The child has one intuitive aim: self development

Afternoon Adventuring

Gardens, spiralizers, hikes, bugs, games, art and music filled our summer afternoons this June. Our typically mixed-age groups became even more mixed-age as children abandoned their homerooms and sorted themselves into four groups: Columbine, Pagosa Skyrocket, Larkspur and Indian Paintbrush. Each of these groups had students from each homeroom; allowing siblings to work together, kindergartners to mingle with second-graders, and friends across classes to spend in-school time together.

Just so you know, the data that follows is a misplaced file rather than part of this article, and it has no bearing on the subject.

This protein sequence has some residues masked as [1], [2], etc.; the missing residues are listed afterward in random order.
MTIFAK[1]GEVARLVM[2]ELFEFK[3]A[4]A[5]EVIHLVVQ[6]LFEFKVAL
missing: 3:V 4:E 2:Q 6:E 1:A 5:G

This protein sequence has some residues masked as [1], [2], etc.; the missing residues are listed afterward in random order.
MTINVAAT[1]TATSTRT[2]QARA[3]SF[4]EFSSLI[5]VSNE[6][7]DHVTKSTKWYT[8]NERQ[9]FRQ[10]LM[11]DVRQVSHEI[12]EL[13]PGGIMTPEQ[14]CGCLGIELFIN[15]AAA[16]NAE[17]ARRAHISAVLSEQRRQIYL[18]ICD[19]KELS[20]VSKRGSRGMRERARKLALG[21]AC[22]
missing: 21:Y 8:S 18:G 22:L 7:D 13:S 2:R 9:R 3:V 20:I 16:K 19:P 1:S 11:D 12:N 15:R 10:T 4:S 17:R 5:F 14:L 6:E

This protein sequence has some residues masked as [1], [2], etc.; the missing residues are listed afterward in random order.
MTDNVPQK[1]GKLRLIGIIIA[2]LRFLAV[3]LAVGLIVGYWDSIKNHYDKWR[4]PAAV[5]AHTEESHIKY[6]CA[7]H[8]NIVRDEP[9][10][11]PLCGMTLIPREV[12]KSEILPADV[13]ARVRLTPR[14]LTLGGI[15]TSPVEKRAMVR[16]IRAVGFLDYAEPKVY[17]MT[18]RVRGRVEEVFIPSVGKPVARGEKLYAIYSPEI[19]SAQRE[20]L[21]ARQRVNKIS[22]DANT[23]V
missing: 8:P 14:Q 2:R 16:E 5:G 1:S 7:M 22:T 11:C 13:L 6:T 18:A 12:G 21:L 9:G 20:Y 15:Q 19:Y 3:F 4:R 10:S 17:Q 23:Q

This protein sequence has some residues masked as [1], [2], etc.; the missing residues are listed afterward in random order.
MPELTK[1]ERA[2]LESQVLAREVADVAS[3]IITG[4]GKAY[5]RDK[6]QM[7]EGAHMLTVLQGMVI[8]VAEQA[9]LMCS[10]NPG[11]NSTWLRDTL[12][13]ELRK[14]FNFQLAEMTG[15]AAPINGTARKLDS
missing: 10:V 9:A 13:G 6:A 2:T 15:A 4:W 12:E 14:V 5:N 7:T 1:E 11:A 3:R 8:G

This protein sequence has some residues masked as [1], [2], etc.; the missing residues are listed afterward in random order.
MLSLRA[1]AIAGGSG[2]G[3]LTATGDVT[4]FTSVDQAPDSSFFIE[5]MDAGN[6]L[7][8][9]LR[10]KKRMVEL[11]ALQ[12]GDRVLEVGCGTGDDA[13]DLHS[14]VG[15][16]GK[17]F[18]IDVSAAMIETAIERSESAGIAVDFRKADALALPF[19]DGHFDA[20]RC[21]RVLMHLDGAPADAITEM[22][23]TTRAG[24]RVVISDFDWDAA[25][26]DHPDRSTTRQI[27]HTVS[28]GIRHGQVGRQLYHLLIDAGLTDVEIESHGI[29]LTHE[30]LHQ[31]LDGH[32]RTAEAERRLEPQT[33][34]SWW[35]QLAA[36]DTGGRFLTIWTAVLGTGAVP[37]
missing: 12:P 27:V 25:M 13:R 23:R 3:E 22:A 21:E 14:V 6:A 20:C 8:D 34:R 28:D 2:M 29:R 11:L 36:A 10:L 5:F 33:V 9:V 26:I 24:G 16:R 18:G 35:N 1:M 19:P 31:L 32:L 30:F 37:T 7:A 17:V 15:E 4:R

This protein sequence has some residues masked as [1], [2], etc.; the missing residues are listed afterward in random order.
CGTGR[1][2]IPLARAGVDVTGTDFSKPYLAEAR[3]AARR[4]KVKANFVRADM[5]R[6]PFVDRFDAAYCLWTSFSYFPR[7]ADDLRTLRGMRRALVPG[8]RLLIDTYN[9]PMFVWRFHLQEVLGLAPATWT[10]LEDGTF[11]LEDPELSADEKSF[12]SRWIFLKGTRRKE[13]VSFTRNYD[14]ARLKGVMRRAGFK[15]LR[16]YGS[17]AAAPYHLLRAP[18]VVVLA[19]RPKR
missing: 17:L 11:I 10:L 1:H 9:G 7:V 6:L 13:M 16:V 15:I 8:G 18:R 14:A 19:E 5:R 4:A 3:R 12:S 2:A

Students hunted for herbs in our school garden to add to their own zucchini noodle salad (“Are strawberries herbs?”) while others took garbage bags and gloves with them to collect trash on hikes (“We found 80 pieces of trash today!”). Trips to their off-campus garden allowed them to see their potato-planting progress and pull up stubborn weeds growing around their produce. On days we stayed behind, students worked on creating their own songs and art, practiced mindfulness through yoga, and learned the lessons of the Three Sisters who taught us about companion planting and storytelling. Along the way we recognized the skills, talents and compassion in our school community, which we shared and admired during these afternoon adventures.

 

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